A couple of days ago I remembered that I’m a writer. Or at least, I’m supposed to be. I haven’t written a word of fiction in about three weeks. Yeah, with NaNoWriMo and my plan to participate, and I still didn’t manage to get a single word down until a few days ago.
I was working on something else. On irevuo. There’s a lot going on behind the scenes. Plugins to install, themes to optimize, and stuff like that. I spent a lot of time studying other websites, reading magazines, trying to figure out a layout for our magazine and all that stuff.
But I don’t regret anything. Not at all. Because it’s my dream. And because I owe it to those who contributed to making this dream a reality. Quite frankly, I can’t thank you enough for this opportunity. Because you’ve granted me the chance to change something, or at least try. And that’s worth more than all the money in the world.
Sometimes life feels unfair. And it is. Good and bad feel like abstract notions, vague and absurd, something we can’t quite grasp or analyze or understand. And we feel powerless.
One thing the Internet has changed is that all artists can try to find an audience. All they have to do is set up a website/blog. Amazon’s KDP and Smashwords, etsy, society6, deviantart, all these websites are making it all look simple. You just have to upload some files and hit publish. That’s all it takes.
But it really is as simple as that?
I’m afraid not. 80% of all published books, traditionally or self-published, never sell more than 100 copies. That’s right… some friends, some coworkers, a few relatives, and a couple of strangers if you’re lucky.
There are eight million books on Amazon. Eight million. Self-publishing now, as easy as it seems, means that you’re placing your book on the bottom shelf of the biggest bookstore in the world. Or the top shelf, far from people’s reach.
And then you have to promote, to try to make readers find your book. You have to make them want to read it so bad that they’ll actually pay for it.
The same goes for paintings, sculptures, and basically any kind of art.
And that’s what irevuo wants to change. To give artists a new way of getting noticed, to offer them a new method of reaching an audience. Because whether we like to admit it or not, we all need an audience. Whether a million or just one, we all need to feel that our art matters to someone other than ourselves.
That’s why I stopped writing. I wanted to make irevuo as brilliant a site as possible. And I wanted to explore and analyze all the possibilities, all the opportunities. Because artists deserve it. And I strenuously believe that irevuo can change the world one artist at a time.
But I also have to admit that I might have got carried away by all this. I kind of shamelessly promoted and tried too much to obtain the funding that we need. In a way, I felt frustrated because that was the only thing I could do. It’s a strange thing… if I had the money, I would have financed this project myself. There’s no doubt about it.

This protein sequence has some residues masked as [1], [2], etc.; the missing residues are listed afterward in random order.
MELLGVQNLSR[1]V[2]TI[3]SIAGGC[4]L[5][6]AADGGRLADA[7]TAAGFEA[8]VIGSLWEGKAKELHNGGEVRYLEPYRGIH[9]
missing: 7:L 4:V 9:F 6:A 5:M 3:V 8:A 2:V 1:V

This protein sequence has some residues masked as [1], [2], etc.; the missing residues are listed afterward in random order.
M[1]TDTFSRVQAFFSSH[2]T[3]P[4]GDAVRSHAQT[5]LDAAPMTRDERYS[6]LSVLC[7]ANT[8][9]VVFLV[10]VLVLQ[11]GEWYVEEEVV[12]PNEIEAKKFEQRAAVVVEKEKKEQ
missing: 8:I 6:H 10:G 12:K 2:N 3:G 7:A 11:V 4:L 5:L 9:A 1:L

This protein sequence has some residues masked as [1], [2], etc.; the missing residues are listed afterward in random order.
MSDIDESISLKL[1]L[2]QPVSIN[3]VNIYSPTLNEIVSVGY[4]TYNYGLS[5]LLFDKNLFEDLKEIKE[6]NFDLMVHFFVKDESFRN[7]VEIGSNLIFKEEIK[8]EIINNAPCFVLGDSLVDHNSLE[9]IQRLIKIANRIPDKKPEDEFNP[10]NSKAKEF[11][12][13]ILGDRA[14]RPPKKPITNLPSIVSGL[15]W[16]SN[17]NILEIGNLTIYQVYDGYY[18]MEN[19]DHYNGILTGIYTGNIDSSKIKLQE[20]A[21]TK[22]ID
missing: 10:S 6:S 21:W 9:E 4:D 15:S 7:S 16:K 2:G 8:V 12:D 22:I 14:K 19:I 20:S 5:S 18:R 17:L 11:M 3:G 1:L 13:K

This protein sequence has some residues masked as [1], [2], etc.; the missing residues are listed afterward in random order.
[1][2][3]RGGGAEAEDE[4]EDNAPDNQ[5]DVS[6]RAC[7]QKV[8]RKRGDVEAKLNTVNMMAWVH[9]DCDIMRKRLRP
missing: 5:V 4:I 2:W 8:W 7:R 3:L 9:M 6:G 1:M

And I had to rely on others for help. I had to ask for help, I had to try my best to obtain the money that we needed. And, even though I honestly believed that we wouldn’t get enough people interested in our project, we managed to obtain the money that we needed for the website. We also got a lot of positive response from folks, a lot of people who liked and shared our project.
With 11 days to go, we’re incredibly close to reaching our extended goal and obtain the funding that we need to make irevuo magazine, a quarterly magazine aimed at promoting, reviewing, and interviewing unknown artists. Print and digital, full color, gorgeous layout. Yes, most of the money we need to buy Adobe Digital Publishing, so we can make a really great digital edition of our magazine – the world is slowly turning digital, so there’s no reason not to exploit this avenue.
With 11 days to go, we only need $347. Not from just one person, but from a bunch of folks who are willing to contribute to this project of ours. We’ve got some really cool perks – t-shirts, magazine copies, advertising on our site (or in the magazine). There’s something for everyone.
I believe we can raise the money we need. After all, when the project went live, we raised $250 in the first day. Two more days like that one and we can focus on making irevuo as fantastic as we can. We can start sending out e-mails, asking artists for interviews in the January edition of our magazine.
How could would that be? irevuo magazine… that’s a dream well worth pursuing, regardless of the cost.